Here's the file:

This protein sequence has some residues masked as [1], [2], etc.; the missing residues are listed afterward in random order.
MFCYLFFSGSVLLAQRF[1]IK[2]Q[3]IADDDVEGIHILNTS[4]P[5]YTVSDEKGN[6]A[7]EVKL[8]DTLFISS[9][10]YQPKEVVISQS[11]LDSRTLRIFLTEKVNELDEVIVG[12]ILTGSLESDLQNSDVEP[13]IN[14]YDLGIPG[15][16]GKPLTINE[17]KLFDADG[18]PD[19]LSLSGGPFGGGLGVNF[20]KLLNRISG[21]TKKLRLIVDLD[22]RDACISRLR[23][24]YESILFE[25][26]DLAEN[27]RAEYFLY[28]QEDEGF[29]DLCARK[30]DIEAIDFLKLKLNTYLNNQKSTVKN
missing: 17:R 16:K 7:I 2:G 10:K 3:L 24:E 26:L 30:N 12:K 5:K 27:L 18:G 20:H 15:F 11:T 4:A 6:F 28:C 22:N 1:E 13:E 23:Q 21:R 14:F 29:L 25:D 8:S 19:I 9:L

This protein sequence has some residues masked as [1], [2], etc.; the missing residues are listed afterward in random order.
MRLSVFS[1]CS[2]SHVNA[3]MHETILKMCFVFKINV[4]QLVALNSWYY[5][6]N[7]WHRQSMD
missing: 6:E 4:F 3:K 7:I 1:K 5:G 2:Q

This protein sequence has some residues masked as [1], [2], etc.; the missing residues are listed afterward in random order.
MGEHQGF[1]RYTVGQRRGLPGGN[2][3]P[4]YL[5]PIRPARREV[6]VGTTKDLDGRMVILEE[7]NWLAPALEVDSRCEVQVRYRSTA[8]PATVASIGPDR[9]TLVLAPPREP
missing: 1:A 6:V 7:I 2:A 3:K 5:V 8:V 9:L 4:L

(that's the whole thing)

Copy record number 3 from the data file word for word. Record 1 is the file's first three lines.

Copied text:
This protein sequence has some residues masked as [1], [2], etc.; the missing residues are listed afterward in random order.
MGEHQGF[1]RYTVGQRRGLPGGN[2][3]P[4]YL[5]PIRPARREV[6]VGTTKDLDGRMVILEE[7]NWLAPALEVDSRCEVQVRYRSTA[8]PATVASIGPDR[9]TLVLAPPREP
missing: 1:A 6:V 7:I 2:A 3:K 5:V 8:V 9:L 4:L